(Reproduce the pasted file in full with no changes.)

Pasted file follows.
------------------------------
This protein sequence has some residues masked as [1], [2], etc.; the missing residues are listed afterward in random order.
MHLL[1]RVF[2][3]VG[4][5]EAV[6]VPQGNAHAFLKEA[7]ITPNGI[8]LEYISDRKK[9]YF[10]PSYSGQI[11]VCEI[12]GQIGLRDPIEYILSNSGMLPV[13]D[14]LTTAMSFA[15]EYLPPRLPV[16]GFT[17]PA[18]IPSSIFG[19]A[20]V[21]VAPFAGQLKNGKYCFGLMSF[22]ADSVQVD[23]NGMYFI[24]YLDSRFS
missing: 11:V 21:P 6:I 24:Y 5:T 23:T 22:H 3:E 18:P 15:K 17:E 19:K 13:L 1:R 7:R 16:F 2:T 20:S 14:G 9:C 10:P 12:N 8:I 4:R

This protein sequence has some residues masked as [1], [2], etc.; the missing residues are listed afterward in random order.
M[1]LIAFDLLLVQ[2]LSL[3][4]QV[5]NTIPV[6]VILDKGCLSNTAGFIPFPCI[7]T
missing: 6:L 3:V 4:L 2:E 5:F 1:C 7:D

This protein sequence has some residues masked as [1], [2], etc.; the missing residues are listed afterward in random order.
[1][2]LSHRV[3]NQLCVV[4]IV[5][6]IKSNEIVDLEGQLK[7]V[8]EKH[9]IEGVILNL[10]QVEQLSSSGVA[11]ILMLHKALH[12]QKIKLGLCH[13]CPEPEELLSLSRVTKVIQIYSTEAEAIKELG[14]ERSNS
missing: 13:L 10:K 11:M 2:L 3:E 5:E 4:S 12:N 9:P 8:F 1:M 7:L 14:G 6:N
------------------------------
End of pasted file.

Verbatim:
This protein sequence has some residues masked as [1], [2], etc.; the missing residues are listed afterward in random order.
MHLL[1]RVF[2][3]VG[4][5]EAV[6]VPQGNAHAFLKEA[7]ITPNGI[8]LEYISDRKK[9]YF[10]PSYSGQI[11]VCEI[12]GQIGLRDPIEYILSNSGMLPV[13]D[14]LTTAMSFA[15]EYLPPRLPV[16]GFT[17]PA[18]IPSSIFG[19]A[20]V[21]VAPFAGQLKNGKYCFGLMSF[22]ADSVQVD[23]NGMYFI[24]YLDSRFS
missing: 11:V 21:P 6:I 24:Y 5:T 23:T 22:H 3:E 18:P 15:K 17:E 19:K 13:L 1:R 7:R 16:F 2:T 20:S 14:G 9:C 10:P 12:N 8:I 4:R

This protein sequence has some residues masked as [1], [2], etc.; the missing residues are listed afterward in random order.
M[1]LIAFDLLLVQ[2]LSL[3][4]QV[5]NTIPV[6]VILDKGCLSNTAGFIPFPCI[7]T
missing: 6:L 3:V 4:L 2:E 5:F 1:C 7:D

This protein sequence has some residues masked as [1], [2], etc.; the missing residues are listed afterward in random order.
[1][2]LSHRV[3]NQLCVV[4]IV[5][6]IKSNEIVDLEGQLK[7]V[8]EKH[9]IEGVILNL[10]QVEQLSSSGVA[11]ILMLHKALH[12]QKIKLGLCH[13]CPEPEELLSLSRVTKVIQIYSTEAEAIKELG[14]ERSNS
missing: 13:L 10:K 11:M 2:L 3:E 5:E 4:S 12:N 9:P 8:F 1:M 7:L 14:G 6:N